Dr. Alan Cundari has attended Montclair High School football games for more than 10 years, but he hasn’t watched a single touchdown drive.
“I make sure everybody gets up after every play,” Cundari said. “I don’t watch the game, I watch the players.”
Cundari started volunteering as the team physician in the mid-1990s. Faculty and alumni of Western University of Health Sciences in Pomona, Calif., volunteer at high schools throughout the area. Cundari, DO, is chair of the Department of Family Medicine in the College of Osteopathic Medicine of the Pacific at WesternU.
“It’s an important aspect of any physician or health care provider to give back to the community,” Cundari said.
If players get hurt, he assigns a student to watch them for the rest of the game to make sure they don’t have additional problems. Some players are taken to the training room after the game to evaluate and reassess their injuries. Worried parents come to him to find out how their children are doing.
“You’re able to relieve that,” Cundari said. “That’s kind of fun.”
Having a medical doctor on the football field is encouraged but not required because schools might not have the financial resources to hire one, said Emmy Zack, director of communications for the California Interscholastic Federation in Alameda, Calif.
“If somebody were to get injured, immediate medical attention could be beneficial,” she said. “But in some cases that’s not realistic. It may not be financially possible.”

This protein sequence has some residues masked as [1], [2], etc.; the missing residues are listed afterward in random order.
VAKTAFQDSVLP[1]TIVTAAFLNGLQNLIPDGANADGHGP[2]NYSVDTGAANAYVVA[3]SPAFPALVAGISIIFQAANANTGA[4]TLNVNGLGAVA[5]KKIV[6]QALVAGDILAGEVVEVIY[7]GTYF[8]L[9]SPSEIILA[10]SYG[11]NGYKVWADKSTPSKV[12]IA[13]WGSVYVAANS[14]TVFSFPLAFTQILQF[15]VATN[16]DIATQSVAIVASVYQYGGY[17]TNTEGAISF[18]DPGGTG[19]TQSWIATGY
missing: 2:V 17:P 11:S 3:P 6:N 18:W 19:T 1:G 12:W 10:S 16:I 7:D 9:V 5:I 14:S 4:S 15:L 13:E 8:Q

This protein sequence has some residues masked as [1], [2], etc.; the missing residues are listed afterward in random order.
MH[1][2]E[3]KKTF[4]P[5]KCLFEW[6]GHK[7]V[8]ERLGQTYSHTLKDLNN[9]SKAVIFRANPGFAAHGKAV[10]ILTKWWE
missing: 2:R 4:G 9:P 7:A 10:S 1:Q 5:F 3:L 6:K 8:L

Having a team doctor is a luxury, said Dave Dunn, athletic trainer for Montclair High School, and he appreciates Cundari’s help on the field.
“Some cases, I’m stumped,” he said. “It’s good to give an extra check to pick up anything I might have left out.”
But WesternU’s assistance extends beyond the football field. Students and faculty also give physicals to athletes in other sports. COMP and physician assistant students recently gave physicals to student athletes at Montclair High School participating in basketball, soccer and wrestling.
Without WesternU’s help, Montclair athletes would have to go to clinics to get physicals instead of getting a checkup on campus, Dunn said.
An athlete must have a physical once a year in order to play, he said. The exam lets the training team know of any health problems and special needs, such as having an inhaler for asthmatics, Dunn said.
WesternU students benefit as well, learning how to document their examination, how to interact with patients and how to focus their exams to find what they’re looking for, Cundari said.
Christine Grundeman, DO 2011, checked students’ eyes, ears, nose, throat, abdomen and reflexes.
“We check to make sure players don’t have pre-existing problems,” she said.
Physician assistant students practice examinations on each other, but going to the high school helps them take the added step of learning how to interact with patients, said Stacy Baecker, MSPA 2009.
“Patients are probably nervous and we’re a little nervous,” she said. “It’s remembering what you learned and putting it in practice. Don’t rush. Don’t do anything to bring them discomfort. It relates directly to what you learn in the classroom.”